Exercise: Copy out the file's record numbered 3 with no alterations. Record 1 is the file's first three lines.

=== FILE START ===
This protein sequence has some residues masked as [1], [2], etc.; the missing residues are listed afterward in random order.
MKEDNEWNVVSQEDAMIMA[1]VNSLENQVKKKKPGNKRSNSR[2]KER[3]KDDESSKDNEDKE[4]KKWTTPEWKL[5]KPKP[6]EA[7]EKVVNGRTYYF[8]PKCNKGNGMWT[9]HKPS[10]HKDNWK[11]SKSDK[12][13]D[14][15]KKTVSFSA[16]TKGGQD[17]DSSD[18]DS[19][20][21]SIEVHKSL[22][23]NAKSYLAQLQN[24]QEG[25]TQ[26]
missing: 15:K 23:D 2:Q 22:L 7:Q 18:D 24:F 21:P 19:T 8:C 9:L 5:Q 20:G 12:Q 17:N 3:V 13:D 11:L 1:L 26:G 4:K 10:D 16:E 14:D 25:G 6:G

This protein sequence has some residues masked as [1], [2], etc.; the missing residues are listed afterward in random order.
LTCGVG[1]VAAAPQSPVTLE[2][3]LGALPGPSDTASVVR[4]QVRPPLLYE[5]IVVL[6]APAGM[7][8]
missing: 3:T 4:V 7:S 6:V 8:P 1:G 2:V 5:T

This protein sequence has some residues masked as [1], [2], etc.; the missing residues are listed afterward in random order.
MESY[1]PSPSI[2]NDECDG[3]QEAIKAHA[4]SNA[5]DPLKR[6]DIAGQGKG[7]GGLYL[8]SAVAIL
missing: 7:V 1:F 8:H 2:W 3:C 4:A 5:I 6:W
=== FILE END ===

This protein sequence has some residues masked as [1], [2], etc.; the missing residues are listed afterward in random order.
MESY[1]PSPSI[2]NDECDG[3]QEAIKAHA[4]SNA[5]DPLKR[6]DIAGQGKG[7]GGLYL[8]SAVAIL
missing: 7:V 1:F 8:H 2:W 3:C 4:A 5:I 6:W